Relative Values (2000)


Based on the Broadway play of the same name, Relative Values is a quirky, intelligent comedy that mocks aristocracy, upper-crest British life, and family engagements. It has no grand conclusion and no moral value. But that doesn't matter. The audience is having so much fun, who cares? Movies can be excellent mood-lifters, and this one is guaranteed to bring a smile to the most dour face. Relative Values is a lot of fun. The casting is great, and for a cable production the quality of filmmaking is above reproach. Best of all, it's a movie with only a few profanities, making it excellent for a family movie night.


Don Lucas (William Baldwin) and Miranda Frayle (Jeanne Tripplehorn) are the hottest couple in 1950's Hollywood. Having met over the casting of a new romantic war epic, the pair immediately fell in love. The tabloids love it. The fans love it. The stars love it. Until something goes seriously wrong and Miranda feels it's time for a "vacation" away from her charming co-star. She packs a bag for London and flies halfway around the world, leaving Don devastated. That's when the news hits the fan. Miranda is seeing a British Earl by the name of Nigel Marshwood (Edward Atterton). Her hundreds of thousands of fans are traumatized. Don is traumatized. Marshwood's mother is traumatized. Her only son had decades of English aristocracy flowing through his blood and he's about to marry "a trumped-up Colonel floozy."


Lady Marshwood's troublemaking nephew Peter Ingleton (Colin Firth) is determined to get to the bottom of it. Crestwell (Stephen Frye), the head butler in the rambling old manor house, is fed up with the romantic babblings of the housemaids, who collect Lucas/Frayle memorabilia and spend their free time mooning over cinematic romances. But it's Moxie (Sophie Thompson), Lady Marshwood's personal maid, who seems the most affected by the news. Desiring to leave Lady Marshwood's employment, she's coerced into telling the truth. Miranda is Moxie's younger sister. They had a falling-out when the girls were young, and Miranda flounced off to America with a seedy film agent, leaving Moxie to care for their aging mother. Unable to bear the thought of Moxie leaving, Lady Marshwood and Crestwell come up with the perfect plan... to pass Moxie off as a wealthy socialite. Miranda need never know the truth, and Nigel can be convinced she's come into an inheritance. But, in the words of Crestwell, "there's a social time bomb just waiting to go off upstairs."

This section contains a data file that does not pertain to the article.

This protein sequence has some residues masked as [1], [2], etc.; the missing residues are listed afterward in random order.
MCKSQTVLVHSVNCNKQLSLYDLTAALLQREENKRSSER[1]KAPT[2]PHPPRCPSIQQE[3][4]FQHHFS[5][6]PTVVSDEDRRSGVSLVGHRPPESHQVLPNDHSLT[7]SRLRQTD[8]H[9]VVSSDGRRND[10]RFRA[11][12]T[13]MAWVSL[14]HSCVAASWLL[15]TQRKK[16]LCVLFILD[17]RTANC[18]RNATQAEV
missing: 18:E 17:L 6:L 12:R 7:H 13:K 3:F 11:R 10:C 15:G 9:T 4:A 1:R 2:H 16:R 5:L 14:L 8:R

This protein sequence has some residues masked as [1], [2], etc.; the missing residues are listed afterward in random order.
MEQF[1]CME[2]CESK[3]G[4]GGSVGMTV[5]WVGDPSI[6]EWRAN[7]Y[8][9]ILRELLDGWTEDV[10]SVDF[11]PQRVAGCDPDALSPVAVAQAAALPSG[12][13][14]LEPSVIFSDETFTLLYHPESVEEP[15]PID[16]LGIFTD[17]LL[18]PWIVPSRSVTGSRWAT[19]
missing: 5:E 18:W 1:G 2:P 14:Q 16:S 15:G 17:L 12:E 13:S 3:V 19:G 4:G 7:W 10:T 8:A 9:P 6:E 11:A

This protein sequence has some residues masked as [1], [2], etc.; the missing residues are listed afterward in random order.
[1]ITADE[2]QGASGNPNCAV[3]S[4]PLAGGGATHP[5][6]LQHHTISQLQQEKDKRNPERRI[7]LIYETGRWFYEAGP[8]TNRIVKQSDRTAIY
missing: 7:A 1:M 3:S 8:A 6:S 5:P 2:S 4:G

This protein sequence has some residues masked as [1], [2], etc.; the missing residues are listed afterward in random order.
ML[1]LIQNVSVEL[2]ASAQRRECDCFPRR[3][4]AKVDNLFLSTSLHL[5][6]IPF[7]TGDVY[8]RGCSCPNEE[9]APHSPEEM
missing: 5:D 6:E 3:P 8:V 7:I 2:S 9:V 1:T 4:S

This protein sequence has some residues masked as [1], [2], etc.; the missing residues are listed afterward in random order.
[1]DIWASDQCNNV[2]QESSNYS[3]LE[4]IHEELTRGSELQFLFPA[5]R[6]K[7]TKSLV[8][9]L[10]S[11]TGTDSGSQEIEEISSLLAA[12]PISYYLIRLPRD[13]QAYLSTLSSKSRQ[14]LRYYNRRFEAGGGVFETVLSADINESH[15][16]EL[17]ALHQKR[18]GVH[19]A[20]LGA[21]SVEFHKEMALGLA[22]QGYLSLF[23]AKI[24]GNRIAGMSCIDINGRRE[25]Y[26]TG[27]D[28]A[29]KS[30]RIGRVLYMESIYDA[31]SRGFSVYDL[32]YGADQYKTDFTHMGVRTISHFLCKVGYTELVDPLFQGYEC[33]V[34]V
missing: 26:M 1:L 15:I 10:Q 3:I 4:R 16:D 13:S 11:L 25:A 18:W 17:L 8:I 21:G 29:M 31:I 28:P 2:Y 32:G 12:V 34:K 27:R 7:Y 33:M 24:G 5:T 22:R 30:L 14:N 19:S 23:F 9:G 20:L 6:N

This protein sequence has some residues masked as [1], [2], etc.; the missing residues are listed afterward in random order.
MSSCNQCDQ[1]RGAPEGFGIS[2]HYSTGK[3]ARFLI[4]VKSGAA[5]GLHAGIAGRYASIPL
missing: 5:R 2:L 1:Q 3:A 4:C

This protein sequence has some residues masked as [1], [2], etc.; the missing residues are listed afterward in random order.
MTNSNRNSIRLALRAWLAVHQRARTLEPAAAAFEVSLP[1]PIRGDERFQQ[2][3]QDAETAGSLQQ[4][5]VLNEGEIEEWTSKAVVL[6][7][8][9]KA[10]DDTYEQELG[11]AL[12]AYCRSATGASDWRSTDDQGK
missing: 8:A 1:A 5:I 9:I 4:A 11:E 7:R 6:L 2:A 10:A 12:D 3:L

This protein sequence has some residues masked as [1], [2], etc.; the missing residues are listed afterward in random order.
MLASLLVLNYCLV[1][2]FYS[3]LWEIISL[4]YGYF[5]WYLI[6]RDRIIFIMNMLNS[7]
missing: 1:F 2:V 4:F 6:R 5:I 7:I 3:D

Miranda hasn't seen her sister in a number of years, but have they truly changed that much? And what about Miranda's co-star and ex-lover, Don Lucas, who has just stormed off the set of his newest film and flown mysteriously to England? Will this marriage ever come off successfully, or does the future mother-in-law have a few tricks up her aristocratic sleeve? When I first came across this film, two things persuaded me it was a must-see. Julie Andrews and Colin Firth. The rest of the cast, a perfect wrap of British actors and a few Hollywood biggies, make it twice the fun. I found myself howling throughout at the clever puns, wordplays, and British satire. If you're a fan of wit in the style of Wilde, you'll find this film as likable as his masterpieces.  In some respects, it's even funnier. The English maids who eavesdrop in corridors, only to fall flat on their faces when the door suddenly comes open. Moxie being so stressed she gets completely drunk over dinner. Crestwell's memorable dialogue with Don Lucas, who doesn't understand a word of upper-class English. Then there are the screaming girl-guides at the front gate and Colin Firth's hysterical role as an intentional troublemaker.


Julie Andrews is fantastic in her role as the scheming Lady Marshwood. This is her most convincing and likable role since The Princess Diaries, and she carries it off with the appropriate irony and flair. She's actually quite a good humor actress, something difficult to perceive if you've only ever seen her Maria von Trapp. Sophie Thompson is the real gem here, overshadowing her costars with an incredibly humorous maid-turned-socialite who finally blows her fuse. Colin Firth arguably has some of the finest lines, and can barely keep a straight face through the whole thing. The cast give the impression they were having a fantastic time filming, and as a result the audience is swept up in their shenanigans without a thought for consequence. Though the film has minor flaws, it's unable to overshadow the clear-cut humor and deep irony of the piece.


Two exclamations of GD and a few mild profanities pepper the script. Miranda and Nigel share the same hotel room, kiss romantically a few times, and make all appearances of intimacy without subjecting us to graphic content. Moxie implies in an outburst that Miranda's agent only "wanted one thing." There's also many scenes of people in various stages of drunkenness, which some viewers might find offensive. Peter has a very limp wrist but the film never outlines whether he's just mischievous or tends toward effeminate. I've gotten so sadly used to movies wrought with innuendo that this is a welcome change. Not for everyone, but my family enjoyed this fun-filled romp through English satire thoroughly. And that's saying something.


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